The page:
ANAHEIM— You’re probably familiar with Tom Sawyer Island, an attraction at Disneyland that was inspired by Mark Twain’s classic novels, The Adventures of Tom Sawyer and Adventures of Huckleberry Finn. While most are acquainted with Twain’s stories, you might not know that the classic attraction was once open for fishing.
In the late 1950s, there was a location within Tom Sawyer Island called Catfish Cove. Park attendees could borrow one of Huck Finn’s rods and reels and a can of worms and fish for catfish and river perch at the Cove. The idea was that you would bring your catch over to the nearby Aunt Jemima Pancake House (now the River Belle Terrace) to have it stored on ice until you left for the day. The decision to close that feature of the attraction was ultimately finalized because cast members would find fish in random areas of the park that were causing the stench of, well, dead fish. But before they cut the line for fishing in the park, visitors would rent a pole, bait their own hook and try to catch a bite.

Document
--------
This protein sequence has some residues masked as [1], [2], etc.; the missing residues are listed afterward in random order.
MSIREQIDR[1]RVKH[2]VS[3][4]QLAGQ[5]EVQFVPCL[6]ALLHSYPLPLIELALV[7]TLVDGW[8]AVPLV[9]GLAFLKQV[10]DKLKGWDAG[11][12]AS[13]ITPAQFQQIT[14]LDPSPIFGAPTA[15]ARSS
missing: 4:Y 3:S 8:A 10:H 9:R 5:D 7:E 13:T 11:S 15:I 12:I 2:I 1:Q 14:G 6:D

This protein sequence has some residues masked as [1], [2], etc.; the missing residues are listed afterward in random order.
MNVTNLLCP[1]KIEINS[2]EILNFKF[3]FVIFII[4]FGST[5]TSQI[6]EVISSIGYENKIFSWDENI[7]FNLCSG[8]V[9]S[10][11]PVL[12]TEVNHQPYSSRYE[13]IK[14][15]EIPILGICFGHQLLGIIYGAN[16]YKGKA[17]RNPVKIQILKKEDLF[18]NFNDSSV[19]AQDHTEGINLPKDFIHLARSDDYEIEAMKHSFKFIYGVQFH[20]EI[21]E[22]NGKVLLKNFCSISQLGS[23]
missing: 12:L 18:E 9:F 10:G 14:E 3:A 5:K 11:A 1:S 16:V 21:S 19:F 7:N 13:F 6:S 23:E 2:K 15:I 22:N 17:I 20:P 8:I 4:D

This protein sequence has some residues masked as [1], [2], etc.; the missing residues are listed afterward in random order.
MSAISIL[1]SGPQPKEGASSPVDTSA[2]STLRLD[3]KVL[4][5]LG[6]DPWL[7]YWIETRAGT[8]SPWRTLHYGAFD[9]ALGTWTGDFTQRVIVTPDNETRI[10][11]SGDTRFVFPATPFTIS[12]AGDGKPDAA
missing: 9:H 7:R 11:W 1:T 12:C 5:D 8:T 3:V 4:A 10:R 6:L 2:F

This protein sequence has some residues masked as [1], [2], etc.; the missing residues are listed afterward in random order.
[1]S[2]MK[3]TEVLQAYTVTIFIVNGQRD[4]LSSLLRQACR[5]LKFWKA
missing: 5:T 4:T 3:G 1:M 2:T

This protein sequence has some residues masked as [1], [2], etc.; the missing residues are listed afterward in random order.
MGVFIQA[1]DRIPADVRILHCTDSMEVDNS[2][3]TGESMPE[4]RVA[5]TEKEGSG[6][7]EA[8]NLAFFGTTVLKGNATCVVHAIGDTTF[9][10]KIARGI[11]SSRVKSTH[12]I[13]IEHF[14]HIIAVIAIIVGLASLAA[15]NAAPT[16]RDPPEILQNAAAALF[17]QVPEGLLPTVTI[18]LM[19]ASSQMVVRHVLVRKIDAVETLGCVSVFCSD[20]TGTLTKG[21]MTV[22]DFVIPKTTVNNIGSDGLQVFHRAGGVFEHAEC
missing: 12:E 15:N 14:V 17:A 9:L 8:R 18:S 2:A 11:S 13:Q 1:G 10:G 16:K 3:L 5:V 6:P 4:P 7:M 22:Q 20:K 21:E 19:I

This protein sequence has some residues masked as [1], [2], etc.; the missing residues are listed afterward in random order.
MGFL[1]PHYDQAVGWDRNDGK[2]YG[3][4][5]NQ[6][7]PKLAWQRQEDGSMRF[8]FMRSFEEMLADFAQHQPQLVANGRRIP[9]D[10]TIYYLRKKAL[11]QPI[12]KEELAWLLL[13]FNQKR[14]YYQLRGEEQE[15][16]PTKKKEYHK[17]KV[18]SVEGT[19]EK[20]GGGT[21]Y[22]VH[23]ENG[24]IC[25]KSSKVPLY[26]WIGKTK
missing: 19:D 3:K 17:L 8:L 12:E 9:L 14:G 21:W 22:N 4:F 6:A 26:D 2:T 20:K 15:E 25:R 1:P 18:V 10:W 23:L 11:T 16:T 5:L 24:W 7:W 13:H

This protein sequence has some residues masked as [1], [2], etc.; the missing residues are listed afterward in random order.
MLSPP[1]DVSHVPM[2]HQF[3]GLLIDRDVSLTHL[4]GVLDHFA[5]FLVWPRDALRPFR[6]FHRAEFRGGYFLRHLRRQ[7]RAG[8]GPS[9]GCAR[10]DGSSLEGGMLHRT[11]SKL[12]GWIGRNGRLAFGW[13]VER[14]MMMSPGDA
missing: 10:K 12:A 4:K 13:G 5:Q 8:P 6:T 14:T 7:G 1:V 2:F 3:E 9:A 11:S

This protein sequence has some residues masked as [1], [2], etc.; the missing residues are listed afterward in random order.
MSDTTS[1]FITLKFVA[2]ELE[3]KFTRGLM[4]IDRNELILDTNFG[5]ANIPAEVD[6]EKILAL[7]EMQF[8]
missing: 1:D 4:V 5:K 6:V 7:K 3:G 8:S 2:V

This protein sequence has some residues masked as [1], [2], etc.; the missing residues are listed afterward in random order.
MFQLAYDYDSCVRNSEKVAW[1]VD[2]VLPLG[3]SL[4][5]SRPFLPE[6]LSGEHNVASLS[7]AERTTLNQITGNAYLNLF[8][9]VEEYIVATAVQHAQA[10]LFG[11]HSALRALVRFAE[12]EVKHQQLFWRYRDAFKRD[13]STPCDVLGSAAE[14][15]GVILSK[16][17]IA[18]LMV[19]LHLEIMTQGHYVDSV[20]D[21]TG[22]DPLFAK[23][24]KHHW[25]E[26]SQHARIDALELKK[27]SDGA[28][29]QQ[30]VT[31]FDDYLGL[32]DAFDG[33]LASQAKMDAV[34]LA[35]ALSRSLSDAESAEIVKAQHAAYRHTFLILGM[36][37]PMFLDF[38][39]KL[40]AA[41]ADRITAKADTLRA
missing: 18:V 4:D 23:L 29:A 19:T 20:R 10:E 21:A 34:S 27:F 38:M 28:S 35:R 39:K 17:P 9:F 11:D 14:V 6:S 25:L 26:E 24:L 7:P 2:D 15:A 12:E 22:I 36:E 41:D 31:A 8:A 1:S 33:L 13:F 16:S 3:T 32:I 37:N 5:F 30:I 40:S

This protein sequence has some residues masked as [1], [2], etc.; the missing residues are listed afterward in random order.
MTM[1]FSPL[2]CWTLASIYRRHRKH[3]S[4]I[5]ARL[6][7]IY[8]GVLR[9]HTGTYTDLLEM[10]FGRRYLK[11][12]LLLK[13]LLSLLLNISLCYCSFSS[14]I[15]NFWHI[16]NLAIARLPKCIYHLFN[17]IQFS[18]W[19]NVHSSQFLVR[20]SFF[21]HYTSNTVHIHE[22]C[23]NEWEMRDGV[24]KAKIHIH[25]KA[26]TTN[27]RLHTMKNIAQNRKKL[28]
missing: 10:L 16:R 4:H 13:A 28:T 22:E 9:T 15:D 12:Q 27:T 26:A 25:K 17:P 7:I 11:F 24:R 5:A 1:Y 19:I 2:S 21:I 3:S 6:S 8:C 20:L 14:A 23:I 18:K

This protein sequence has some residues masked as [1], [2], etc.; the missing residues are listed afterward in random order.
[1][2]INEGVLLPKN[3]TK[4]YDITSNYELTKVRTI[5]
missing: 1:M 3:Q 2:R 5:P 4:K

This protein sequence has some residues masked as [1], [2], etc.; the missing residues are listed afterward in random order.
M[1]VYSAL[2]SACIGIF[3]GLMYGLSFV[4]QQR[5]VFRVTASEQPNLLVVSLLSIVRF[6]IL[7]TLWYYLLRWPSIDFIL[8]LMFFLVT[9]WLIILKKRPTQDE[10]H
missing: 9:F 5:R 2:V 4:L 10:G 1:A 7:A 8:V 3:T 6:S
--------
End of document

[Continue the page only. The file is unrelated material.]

Rivers of America was always meant to symbolize America’s interior waterways, but during a 2010 refurbishment, Disney’s Imagineers made the references explicit, redesigning landscaping to suggest four rivers – the Mississippi, Columbia, Potomac and Rio Grande. The Mississippi has a lot of willows and taxodiums, very gray, green, and droopy. The Columbia is representative of the Pacific Northwest with dark, rich brown soil and firs, pines and redwoods. Then the attraction transitions into the Potomac, dotted with birches and trees that change color, not just in the fall, but constantly throughout the year. Lastly, it slips into the Rio Grande, which is the backdrop to Big Thunder Mountain, and decorated with a kaleidoscope of reds and oranges, along with lots of grasses and Manzanita amid a desert-type landscape.
Wikimedia Commons image.